NEW YORK – “Hadestown,” the brooding musical about the underworld, has set its Broadway reopening date on Sept. 2, jumping ahead of such megahits as “Hamilton” and “Wicked” to position itself as the first show to welcome audiences on Broadway since the pandemic.
Producers announced Monday that tickets will go on sale June 11 for the eight-time Tony Award winning musical and that the production will resume playing the Walter Kerr Theatre weeks before its rivals. The first Broadway show to welcome a live audience is likely to get a lot of attention.
New York Gov. Andrew Cuomo had said Broadway theaters could reopen Sept. 14 but producers “may make their own economic decision as to when they reopen.” They also will be allowed to decide their own entry requirements, like whether people must prove they’ve been vaccinated to attend a show.
Soon thereafter, “Hamilton, ”Wicked" and “The Lion King” announced they would restart their shows Sept. 14, as did the long-running revival of “Chicago” and the new “Lackawanna Blues.” Others have staked out spots further into fall and winter, including “Six” and David Byrne’s “American Utopia” for Sept. 17 and “Dear Evan Hansen” in December. Some off-Broadway shows have already restarted with social distancing guidelines.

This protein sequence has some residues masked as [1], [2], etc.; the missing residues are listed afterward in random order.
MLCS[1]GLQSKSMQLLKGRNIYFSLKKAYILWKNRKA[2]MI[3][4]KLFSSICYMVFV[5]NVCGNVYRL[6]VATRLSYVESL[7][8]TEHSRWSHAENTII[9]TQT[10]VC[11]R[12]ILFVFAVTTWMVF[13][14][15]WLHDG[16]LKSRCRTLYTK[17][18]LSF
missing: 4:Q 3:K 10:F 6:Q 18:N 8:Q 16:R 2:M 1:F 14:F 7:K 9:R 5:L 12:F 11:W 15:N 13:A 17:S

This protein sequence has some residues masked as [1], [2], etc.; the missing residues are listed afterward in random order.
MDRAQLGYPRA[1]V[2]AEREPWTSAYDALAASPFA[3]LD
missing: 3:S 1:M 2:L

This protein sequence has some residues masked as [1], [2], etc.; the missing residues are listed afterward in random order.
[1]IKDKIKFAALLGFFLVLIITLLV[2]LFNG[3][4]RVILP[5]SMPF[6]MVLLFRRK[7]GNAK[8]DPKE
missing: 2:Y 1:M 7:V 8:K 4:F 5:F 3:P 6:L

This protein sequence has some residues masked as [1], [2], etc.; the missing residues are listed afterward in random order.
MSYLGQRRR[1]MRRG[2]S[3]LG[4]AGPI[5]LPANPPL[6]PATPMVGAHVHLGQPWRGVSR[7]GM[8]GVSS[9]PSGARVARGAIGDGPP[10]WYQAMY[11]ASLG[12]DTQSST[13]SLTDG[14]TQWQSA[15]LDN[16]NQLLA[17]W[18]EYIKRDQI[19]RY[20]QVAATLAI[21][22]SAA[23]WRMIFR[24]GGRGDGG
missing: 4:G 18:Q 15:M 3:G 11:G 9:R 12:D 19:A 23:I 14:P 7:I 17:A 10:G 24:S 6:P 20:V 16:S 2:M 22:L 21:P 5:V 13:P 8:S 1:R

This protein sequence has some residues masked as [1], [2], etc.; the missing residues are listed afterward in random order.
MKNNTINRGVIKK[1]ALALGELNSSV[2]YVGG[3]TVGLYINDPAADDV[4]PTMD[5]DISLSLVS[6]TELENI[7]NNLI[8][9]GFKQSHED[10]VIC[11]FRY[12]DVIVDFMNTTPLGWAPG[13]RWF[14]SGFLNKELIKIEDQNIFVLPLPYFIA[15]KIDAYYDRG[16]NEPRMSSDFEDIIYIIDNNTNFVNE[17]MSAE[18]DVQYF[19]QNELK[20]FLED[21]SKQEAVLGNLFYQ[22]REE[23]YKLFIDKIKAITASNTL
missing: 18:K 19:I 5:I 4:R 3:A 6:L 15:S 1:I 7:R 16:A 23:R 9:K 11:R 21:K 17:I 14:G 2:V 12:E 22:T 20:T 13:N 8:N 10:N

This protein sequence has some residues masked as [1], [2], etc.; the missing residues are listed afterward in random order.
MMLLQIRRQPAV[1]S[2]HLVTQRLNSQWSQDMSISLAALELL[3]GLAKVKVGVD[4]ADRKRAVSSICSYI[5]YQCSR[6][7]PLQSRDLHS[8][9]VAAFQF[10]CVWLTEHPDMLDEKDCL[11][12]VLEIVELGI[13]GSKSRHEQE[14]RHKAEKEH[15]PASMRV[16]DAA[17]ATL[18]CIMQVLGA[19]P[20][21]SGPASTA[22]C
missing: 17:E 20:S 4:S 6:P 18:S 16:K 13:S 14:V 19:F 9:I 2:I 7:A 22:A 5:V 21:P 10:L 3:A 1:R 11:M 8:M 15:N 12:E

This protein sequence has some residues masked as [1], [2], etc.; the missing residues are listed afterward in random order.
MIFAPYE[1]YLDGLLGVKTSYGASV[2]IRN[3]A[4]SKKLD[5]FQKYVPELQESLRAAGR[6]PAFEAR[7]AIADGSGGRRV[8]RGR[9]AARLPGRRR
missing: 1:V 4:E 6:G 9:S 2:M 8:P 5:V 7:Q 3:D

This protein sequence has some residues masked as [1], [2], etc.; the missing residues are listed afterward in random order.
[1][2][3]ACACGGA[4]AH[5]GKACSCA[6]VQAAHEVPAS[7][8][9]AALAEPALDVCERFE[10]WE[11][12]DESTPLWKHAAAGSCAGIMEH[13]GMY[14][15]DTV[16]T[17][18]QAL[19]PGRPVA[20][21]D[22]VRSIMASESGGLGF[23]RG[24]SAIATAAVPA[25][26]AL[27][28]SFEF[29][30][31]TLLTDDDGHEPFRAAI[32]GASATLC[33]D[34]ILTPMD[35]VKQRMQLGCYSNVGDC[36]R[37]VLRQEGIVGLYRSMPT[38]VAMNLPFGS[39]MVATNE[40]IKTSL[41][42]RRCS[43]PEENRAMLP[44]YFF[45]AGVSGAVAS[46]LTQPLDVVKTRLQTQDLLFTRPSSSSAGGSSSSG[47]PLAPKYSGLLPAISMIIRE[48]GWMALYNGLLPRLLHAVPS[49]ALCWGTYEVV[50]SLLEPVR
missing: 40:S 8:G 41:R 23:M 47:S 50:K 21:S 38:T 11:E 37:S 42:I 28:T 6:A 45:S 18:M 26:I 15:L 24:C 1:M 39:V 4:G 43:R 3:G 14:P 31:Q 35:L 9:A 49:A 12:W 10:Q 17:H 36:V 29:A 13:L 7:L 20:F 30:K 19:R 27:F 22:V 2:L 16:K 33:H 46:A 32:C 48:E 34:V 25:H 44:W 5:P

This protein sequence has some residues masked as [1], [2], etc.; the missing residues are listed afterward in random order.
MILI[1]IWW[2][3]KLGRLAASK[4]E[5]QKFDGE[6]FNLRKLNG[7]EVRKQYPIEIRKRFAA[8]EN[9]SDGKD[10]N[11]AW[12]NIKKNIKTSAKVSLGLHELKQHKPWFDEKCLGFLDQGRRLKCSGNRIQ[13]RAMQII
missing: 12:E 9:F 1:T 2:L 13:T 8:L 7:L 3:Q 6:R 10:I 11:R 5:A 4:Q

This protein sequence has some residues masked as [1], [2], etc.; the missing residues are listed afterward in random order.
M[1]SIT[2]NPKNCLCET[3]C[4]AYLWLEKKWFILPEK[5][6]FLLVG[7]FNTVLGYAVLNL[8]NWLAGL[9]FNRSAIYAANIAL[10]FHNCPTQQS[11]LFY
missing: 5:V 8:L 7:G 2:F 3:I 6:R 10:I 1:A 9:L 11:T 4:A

The Broadway that reopens will look different. The big budget Disney musical “Frozen” decided not to reopen when Broadway theaters restart and producers of the musical “Mean Girls” also decided not to return.
But there will be new shows, including Antoinette Chinonye Nwandu’s “Pass Over” that is slated to reopen the August Wilson Theatre, the same venue “Mean Girls” has vacated. And the Golden Theatre has been promised for playwright Keenan Scott II’s play “Thoughts of a Colored Man,” which will begin previews Oct. 1.
All city theaters abruptly closed on March 12, 2020, knocking out all shows, including 16 that were still scheduled to open.
Some scheduled spring 2020 shows — like a musical about Michael Jackson and a revival of Neil Simon’s “Plaza Suite” starring Matthew Broderick and Sarah Jessica Parker — pushed their productions to 2021. But others abandoned their plans, including “Hangmen” and a revival of Edward Albee’s “Who’s Afraid of Virginia Woolf?”
Mark Kennedy is at http://twitter.com/KennedyTwits